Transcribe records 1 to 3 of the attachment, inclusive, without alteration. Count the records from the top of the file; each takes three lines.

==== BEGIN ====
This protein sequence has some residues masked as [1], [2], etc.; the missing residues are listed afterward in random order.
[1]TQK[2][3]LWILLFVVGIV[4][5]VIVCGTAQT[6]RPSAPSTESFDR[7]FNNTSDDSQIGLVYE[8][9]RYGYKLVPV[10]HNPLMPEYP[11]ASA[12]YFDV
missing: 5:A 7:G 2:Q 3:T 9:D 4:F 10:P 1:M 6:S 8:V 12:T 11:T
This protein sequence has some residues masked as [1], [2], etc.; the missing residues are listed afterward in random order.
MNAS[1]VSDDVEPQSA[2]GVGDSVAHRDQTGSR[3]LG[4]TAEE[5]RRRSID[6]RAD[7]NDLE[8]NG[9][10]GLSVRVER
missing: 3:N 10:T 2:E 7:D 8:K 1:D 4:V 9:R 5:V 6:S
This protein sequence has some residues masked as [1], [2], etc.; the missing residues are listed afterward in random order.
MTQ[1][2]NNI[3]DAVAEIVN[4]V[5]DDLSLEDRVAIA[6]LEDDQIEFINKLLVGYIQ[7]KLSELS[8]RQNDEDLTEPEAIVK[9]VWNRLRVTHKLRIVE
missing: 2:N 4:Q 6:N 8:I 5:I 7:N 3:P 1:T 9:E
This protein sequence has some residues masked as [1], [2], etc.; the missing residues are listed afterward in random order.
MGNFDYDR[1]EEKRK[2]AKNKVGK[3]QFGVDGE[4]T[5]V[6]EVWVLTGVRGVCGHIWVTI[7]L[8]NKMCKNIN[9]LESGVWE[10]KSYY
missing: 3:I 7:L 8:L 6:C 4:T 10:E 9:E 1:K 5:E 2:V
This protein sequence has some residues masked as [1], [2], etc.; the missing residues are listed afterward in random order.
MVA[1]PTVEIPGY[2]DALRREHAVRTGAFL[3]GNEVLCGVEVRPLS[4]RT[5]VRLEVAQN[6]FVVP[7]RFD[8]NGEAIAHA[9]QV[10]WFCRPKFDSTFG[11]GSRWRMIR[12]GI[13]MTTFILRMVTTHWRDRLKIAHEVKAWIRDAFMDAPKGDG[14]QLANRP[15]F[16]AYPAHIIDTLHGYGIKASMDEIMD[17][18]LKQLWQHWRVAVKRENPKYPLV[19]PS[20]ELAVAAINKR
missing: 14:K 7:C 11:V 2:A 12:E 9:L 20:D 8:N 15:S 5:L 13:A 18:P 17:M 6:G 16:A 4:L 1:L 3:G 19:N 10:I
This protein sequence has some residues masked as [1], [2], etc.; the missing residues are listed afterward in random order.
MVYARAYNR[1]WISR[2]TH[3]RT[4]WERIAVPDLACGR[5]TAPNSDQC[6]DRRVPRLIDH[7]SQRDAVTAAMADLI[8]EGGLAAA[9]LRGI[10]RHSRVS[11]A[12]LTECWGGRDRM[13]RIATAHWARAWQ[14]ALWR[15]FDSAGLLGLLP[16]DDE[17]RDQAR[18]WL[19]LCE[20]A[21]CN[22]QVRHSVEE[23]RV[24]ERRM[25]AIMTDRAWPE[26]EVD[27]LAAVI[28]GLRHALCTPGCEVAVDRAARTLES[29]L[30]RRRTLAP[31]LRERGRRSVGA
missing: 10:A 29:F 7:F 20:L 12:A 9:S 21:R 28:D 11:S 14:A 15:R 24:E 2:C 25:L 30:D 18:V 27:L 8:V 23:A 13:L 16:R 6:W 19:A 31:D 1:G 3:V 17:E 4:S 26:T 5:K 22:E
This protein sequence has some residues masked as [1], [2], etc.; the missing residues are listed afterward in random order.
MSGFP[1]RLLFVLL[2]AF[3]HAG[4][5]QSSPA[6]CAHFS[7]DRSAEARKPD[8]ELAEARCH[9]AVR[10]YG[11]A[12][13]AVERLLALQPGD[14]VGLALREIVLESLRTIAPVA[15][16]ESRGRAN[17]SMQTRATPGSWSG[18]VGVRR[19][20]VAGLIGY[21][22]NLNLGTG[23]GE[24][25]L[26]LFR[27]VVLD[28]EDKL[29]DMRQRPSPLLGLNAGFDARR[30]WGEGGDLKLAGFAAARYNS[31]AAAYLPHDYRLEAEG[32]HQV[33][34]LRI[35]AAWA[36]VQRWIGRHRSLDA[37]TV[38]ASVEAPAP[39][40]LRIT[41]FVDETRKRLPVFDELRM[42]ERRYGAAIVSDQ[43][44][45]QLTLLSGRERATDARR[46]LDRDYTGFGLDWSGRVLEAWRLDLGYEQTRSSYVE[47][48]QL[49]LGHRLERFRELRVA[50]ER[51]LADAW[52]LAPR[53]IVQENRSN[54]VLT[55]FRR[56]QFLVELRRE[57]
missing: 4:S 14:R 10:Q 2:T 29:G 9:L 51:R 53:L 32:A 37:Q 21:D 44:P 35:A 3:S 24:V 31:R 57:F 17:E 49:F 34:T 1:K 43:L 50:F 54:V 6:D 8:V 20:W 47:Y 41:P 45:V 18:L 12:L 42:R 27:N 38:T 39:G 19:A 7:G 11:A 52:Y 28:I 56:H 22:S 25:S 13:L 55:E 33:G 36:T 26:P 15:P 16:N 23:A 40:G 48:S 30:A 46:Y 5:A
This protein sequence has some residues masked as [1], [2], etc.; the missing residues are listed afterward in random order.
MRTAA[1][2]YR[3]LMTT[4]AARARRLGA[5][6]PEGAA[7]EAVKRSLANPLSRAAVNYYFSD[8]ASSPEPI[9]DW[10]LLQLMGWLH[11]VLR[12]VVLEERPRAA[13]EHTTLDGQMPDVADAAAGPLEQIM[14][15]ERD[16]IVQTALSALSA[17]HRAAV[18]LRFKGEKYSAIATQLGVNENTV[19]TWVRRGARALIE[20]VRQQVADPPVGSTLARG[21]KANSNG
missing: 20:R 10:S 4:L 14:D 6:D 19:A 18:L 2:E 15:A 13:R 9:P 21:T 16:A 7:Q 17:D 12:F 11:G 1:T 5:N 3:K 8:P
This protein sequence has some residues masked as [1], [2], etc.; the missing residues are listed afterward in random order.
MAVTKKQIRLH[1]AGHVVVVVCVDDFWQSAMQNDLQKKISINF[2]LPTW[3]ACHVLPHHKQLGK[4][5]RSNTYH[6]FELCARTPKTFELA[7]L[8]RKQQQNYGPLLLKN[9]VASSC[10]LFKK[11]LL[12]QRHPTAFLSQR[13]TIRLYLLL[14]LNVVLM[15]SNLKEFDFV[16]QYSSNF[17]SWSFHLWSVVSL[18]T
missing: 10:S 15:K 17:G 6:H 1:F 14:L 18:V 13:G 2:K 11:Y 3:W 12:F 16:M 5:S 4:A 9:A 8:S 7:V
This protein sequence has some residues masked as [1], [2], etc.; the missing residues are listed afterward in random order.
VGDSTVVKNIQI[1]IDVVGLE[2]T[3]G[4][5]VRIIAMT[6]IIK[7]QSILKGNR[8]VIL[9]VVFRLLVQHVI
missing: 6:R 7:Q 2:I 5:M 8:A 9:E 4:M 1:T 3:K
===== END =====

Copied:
This protein sequence has some residues masked as [1], [2], etc.; the missing residues are listed afterward in random order.
[1]TQK[2][3]LWILLFVVGIV[4][5]VIVCGTAQT[6]RPSAPSTESFDR[7]FNNTSDDSQIGLVYE[8][9]RYGYKLVPV[10]HNPLMPEYP[11]ASA[12]YFDV
missing: 5:A 7:G 2:Q 3:T 9:D 4:F 10:P 1:M 6:S 8:V 12:T 11:T
This protein sequence has some residues masked as [1], [2], etc.; the missing residues are listed afterward in random order.
MNAS[1]VSDDVEPQSA[2]GVGDSVAHRDQTGSR[3]LG[4]TAEE[5]RRRSID[6]RAD[7]NDLE[8]NG[9][10]GLSVRVER
missing: 3:N 10:T 2:E 7:D 8:K 1:D 4:V 9:R 5:V 6:S
This protein sequence has some residues masked as [1], [2], etc.; the missing residues are listed afterward in random order.
MTQ[1][2]NNI[3]DAVAEIVN[4]V[5]DDLSLEDRVAIA[6]LEDDQIEFINKLLVGYIQ[7]KLSELS[8]RQNDEDLTEPEAIVK[9]VWNRLRVTHKLRIVE
missing: 2:N 4:Q 6:N 8:I 5:I 7:N 3:P 1:T 9:E